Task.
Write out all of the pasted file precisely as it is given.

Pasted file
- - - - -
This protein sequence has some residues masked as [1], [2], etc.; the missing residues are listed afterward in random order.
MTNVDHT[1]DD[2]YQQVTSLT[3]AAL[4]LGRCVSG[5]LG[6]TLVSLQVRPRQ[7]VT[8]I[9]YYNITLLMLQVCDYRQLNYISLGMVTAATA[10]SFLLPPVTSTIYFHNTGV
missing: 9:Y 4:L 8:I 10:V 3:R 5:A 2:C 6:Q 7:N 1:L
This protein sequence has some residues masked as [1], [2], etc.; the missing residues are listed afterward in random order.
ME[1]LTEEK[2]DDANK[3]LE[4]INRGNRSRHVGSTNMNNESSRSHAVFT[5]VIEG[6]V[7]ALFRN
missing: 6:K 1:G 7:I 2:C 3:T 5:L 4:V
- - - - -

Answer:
This protein sequence has some residues masked as [1], [2], etc.; the missing residues are listed afterward in random order.
MTNVDHT[1]DD[2]YQQVTSLT[3]AAL[4]LGRCVSG[5]LG[6]TLVSLQVRPRQ[7]VT[8]I[9]YYNITLLMLQVCDYRQLNYISLGMVTAATA[10]SFLLPPVTSTIYFHNTGV
missing: 9:Y 4:L 8:I 10:V 3:R 5:A 2:C 6:Q 7:N 1:L
This protein sequence has some residues masked as [1], [2], etc.; the missing residues are listed afterward in random order.
ME[1]LTEEK[2]DDANK[3]LE[4]INRGNRSRHVGSTNMNNESSRSHAVFT[5]VIEG[6]V[7]ALFRN
missing: 6:K 1:G 7:I 2:C 3:T 5:L 4:V